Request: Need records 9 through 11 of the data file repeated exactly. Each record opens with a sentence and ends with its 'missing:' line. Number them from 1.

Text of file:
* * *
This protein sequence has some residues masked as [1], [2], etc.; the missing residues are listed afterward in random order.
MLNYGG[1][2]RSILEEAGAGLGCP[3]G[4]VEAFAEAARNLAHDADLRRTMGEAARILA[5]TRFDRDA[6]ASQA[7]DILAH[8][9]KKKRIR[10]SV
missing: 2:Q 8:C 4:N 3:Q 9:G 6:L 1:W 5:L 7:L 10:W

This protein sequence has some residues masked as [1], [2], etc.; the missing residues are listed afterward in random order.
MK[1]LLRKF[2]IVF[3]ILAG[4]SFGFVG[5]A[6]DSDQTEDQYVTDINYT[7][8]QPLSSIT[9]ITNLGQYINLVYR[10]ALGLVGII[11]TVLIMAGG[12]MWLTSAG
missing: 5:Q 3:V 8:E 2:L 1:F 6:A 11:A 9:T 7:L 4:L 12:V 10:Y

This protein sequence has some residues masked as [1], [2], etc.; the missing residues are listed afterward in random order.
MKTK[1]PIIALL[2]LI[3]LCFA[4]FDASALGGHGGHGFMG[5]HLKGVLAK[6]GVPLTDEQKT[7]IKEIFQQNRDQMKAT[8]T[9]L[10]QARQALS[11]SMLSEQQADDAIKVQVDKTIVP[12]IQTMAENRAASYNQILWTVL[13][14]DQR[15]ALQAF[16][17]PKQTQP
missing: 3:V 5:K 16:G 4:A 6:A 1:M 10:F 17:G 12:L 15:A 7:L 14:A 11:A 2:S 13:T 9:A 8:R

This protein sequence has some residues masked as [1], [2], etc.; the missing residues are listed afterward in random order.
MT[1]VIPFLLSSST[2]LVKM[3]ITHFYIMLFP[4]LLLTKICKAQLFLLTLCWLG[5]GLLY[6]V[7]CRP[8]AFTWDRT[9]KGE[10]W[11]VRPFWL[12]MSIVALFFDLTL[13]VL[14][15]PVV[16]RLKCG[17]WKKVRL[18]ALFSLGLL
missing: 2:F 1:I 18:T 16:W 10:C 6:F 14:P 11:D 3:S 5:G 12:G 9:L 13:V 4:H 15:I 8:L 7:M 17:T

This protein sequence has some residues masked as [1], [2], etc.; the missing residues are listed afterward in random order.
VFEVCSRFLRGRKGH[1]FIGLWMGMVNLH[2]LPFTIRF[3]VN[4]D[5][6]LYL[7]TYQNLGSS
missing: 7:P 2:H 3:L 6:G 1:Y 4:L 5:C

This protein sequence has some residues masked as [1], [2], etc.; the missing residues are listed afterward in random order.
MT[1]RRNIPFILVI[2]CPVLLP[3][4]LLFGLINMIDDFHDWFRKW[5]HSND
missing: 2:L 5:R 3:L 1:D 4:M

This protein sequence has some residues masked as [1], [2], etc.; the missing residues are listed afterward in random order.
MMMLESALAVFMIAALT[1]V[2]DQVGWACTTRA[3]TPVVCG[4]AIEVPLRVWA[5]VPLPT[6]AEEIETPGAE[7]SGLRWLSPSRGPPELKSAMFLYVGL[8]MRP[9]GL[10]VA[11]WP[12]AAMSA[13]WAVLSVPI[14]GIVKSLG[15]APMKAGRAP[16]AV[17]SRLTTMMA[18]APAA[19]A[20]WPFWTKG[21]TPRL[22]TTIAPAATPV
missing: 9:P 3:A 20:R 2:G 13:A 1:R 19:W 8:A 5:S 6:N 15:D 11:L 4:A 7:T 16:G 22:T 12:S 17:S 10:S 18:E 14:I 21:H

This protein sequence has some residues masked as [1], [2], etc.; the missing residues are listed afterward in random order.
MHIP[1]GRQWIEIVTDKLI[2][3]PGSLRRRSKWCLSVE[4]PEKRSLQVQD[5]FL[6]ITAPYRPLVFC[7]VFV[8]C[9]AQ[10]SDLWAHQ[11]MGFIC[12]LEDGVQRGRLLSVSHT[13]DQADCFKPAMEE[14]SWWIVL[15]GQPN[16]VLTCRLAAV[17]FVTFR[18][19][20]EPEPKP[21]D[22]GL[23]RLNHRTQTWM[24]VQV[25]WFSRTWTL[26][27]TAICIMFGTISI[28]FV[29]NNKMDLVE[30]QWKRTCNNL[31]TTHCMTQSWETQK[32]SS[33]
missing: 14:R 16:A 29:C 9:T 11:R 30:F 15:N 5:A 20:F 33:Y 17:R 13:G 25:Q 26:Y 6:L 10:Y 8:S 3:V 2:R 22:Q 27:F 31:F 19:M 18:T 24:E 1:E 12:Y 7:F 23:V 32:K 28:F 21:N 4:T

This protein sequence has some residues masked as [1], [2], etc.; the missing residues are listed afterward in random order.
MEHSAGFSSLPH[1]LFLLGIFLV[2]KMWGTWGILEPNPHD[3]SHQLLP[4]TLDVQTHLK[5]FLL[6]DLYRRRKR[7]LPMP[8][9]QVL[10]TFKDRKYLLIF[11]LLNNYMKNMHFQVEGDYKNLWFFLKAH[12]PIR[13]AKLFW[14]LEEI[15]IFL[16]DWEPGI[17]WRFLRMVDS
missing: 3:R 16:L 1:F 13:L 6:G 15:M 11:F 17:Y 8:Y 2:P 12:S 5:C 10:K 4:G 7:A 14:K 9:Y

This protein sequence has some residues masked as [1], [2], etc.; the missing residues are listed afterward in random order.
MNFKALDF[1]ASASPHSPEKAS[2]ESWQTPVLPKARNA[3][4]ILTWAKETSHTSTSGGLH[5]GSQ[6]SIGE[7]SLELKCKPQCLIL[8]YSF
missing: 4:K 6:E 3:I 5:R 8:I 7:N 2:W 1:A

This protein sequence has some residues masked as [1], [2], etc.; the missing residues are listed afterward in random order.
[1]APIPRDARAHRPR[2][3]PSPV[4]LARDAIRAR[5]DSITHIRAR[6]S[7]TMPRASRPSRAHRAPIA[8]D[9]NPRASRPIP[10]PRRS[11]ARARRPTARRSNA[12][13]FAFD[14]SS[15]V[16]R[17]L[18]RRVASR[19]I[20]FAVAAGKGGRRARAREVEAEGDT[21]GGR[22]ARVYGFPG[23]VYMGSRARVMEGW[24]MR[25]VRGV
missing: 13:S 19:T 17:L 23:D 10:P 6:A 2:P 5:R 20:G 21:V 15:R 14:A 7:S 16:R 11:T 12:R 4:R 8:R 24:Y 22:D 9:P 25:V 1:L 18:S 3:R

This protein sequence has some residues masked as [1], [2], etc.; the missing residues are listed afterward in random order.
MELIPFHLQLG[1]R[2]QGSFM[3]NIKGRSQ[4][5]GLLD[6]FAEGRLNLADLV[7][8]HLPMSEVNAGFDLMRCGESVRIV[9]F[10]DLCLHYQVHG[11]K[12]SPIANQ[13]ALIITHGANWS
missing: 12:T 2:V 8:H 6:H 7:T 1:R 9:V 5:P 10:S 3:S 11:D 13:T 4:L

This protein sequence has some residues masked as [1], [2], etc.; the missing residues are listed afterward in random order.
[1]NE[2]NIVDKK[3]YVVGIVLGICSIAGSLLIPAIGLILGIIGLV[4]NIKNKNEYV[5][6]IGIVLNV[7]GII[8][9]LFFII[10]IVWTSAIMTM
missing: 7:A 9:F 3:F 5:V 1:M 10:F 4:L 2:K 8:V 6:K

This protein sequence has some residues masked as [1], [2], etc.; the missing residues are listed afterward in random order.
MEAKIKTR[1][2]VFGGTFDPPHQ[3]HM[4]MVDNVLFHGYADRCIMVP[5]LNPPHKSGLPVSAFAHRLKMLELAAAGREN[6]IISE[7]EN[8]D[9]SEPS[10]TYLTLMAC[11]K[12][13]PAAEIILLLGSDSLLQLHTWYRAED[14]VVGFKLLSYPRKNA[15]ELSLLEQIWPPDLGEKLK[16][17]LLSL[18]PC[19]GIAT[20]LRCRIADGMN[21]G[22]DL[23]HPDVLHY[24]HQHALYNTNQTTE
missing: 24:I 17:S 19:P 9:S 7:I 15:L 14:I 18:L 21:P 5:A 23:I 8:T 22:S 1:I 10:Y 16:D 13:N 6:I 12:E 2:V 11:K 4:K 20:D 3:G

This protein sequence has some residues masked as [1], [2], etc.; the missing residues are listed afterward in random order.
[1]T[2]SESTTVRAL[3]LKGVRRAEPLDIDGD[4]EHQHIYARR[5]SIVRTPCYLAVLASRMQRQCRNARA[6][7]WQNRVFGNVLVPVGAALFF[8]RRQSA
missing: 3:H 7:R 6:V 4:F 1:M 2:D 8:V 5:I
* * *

This protein sequence has some residues masked as [1], [2], etc.; the missing residues are listed afterward in random order.
MEHSAGFSSLPH[1]LFLLGIFLV[2]KMWGTWGILEPNPHD[3]SHQLLP[4]TLDVQTHLK[5]FLL[6]DLYRRRKR[7]LPMP[8][9]QVL[10]TFKDRKYLLIF[11]LLNNYMKNMHFQVEGDYKNLWFFLKAH[12]PIR[13]AKLFW[14]LEEI[15]IFL[16]DWEPGI[17]WRFLRMVDS
missing: 3:R 16:L 1:F 13:L 6:G 15:M 11:F 17:Y 8:Y 2:P 12:S 5:C 10:K 4:G 7:A 14:K 9:Y

This protein sequence has some residues masked as [1], [2], etc.; the missing residues are listed afterward in random order.
MNFKALDF[1]ASASPHSPEKAS[2]ESWQTPVLPKARNA[3][4]ILTWAKETSHTSTSGGLH[5]GSQ[6]SIGE[7]SLELKCKPQCLIL[8]YSF
missing: 4:K 6:E 3:I 5:R 8:I 7:N 2:W 1:A

This protein sequence has some residues masked as [1], [2], etc.; the missing residues are listed afterward in random order.
[1]APIPRDARAHRPR[2][3]PSPV[4]LARDAIRAR[5]DSITHIRAR[6]S[7]TMPRASRPSRAHRAPIA[8]D[9]NPRASRPIP[10]PRRS[11]ARARRPTARRSNA[12][13]FAFD[14]SS[15]V[16]R[17]L[18]RRVASR[19]I[20]FAVAAGKGGRRARAREVEAEGDT[21]GGR[22]ARVYGFPG[23]VYMGSRARVMEGW[24]MR[25]VRGV
missing: 13:S 19:T 17:L 23:D 10:P 6:A 2:P 5:R 20:G 21:V 15:R 14:A 7:S 16:R 11:T 12:R 4:R 8:R 24:Y 22:D 9:P 25:V 1:L 18:S 3:R